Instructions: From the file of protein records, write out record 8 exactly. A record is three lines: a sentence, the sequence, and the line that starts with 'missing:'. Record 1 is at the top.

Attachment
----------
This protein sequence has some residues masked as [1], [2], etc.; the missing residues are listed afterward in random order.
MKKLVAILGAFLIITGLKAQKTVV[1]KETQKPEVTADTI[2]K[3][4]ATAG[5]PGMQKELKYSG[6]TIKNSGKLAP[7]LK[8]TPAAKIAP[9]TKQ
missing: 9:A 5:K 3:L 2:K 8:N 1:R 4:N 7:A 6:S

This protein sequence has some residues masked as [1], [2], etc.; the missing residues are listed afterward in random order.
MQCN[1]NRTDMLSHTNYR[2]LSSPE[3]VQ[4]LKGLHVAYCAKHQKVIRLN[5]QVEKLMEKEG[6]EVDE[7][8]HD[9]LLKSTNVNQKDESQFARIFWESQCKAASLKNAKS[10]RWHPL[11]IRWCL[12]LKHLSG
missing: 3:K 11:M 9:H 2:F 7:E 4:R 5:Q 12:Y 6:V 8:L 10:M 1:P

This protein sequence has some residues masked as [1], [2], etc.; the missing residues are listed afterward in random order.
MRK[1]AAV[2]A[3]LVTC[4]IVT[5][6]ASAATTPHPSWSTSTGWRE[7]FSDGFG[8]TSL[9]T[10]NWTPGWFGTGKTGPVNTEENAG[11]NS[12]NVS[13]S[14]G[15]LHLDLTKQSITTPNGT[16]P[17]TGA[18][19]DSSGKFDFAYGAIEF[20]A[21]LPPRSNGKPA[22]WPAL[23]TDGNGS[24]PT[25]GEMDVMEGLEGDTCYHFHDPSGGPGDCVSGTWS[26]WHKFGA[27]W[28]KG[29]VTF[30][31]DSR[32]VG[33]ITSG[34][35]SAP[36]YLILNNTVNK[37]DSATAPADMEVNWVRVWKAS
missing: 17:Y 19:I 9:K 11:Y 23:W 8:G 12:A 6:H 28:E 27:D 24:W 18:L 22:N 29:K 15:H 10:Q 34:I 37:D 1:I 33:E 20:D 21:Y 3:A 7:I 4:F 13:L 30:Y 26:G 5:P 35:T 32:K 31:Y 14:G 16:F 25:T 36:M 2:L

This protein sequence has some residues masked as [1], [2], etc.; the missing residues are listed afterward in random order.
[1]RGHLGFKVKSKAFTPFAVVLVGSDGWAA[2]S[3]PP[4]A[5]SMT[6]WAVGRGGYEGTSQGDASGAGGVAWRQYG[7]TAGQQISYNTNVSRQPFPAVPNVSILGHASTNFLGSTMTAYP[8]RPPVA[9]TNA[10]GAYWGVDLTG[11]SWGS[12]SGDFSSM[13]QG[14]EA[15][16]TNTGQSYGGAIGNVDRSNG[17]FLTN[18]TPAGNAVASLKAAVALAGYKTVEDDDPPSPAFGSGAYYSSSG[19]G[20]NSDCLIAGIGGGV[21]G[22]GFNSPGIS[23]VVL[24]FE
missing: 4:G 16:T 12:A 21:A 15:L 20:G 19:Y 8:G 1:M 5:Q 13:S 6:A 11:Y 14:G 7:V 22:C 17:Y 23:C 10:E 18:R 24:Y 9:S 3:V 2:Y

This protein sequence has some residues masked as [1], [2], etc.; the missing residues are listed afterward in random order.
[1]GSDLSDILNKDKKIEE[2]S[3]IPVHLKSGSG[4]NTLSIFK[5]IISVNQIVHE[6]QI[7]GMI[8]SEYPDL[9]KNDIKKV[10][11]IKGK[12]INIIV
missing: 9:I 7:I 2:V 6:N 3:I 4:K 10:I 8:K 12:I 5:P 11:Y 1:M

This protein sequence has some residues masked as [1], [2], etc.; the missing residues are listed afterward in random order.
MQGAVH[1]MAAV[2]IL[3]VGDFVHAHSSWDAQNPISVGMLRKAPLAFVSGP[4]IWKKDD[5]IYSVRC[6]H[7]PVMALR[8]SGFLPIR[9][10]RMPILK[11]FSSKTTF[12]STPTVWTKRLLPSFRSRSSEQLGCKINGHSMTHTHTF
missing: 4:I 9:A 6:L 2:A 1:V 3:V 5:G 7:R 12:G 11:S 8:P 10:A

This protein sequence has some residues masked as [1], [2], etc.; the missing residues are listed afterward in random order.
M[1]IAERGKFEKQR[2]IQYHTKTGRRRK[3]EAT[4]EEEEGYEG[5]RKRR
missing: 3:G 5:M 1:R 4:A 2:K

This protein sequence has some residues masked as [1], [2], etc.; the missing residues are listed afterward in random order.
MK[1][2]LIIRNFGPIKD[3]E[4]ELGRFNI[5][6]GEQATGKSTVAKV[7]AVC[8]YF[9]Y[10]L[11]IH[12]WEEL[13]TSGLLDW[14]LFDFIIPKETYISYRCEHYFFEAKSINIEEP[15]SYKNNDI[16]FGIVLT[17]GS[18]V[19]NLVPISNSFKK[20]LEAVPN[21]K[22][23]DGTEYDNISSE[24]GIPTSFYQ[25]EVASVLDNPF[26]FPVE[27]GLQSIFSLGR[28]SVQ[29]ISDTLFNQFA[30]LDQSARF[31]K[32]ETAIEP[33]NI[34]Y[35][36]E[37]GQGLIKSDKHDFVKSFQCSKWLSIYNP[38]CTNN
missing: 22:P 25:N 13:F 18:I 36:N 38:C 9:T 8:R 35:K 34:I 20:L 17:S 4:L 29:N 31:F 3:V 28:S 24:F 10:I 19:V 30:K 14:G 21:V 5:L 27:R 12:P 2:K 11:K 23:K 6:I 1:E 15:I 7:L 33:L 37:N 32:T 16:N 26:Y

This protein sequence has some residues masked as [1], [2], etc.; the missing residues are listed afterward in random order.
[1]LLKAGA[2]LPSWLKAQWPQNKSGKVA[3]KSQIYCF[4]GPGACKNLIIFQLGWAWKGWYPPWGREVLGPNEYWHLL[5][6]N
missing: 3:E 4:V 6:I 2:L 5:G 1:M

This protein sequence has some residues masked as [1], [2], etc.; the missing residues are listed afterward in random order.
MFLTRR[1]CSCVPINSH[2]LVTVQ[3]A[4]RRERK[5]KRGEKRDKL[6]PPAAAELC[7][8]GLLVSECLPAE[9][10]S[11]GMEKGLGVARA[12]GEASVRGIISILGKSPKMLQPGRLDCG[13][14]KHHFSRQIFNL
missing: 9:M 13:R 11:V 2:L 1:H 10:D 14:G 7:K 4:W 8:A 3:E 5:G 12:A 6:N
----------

This protein sequence has some residues masked as [1], [2], etc.; the missing residues are listed afterward in random order.
MK[1][2]LIIRNFGPIKD[3]E[4]ELGRFNI[5][6]GEQATGKSTVAKV[7]AVC[8]YF[9]Y[10]L[11]IH[12]WEEL[13]TSGLLDW[14]LFDFIIPKETYISYRCEHYFFEAKSINIEEP[15]SYKNNDI[16]FGIVLT[17]GS[18]V[19]NLVPISNSFKK[20]LEAVPN[21]K[22][23]DGTEYDNISSE[24]GIPTSFYQ[25]EVASVLDNPF[26]FPVE[27]GLQSIFSLGR[28]SVQ[29]ISDTLFNQFA[30]LDQSARF[31]K[32]ETAIEP[33]NI[34]Y[35][36]E[37]GQGLIKSDKHDFVKSFQCSKWLSIYNP[38]CTNN
missing: 22:P 25:N 13:F 18:I 36:N 38:C 9:T 8:R 35:K 34:I 20:L 17:S 4:L 29:N 31:F 3:V 28:S 24:F 10:I 19:V 30:K 14:G 21:V 5:L 27:R 12:P 2:K 11:K 23:K 6:I 1:E 15:I 7:L 33:L 37:N 32:T 16:N 26:Y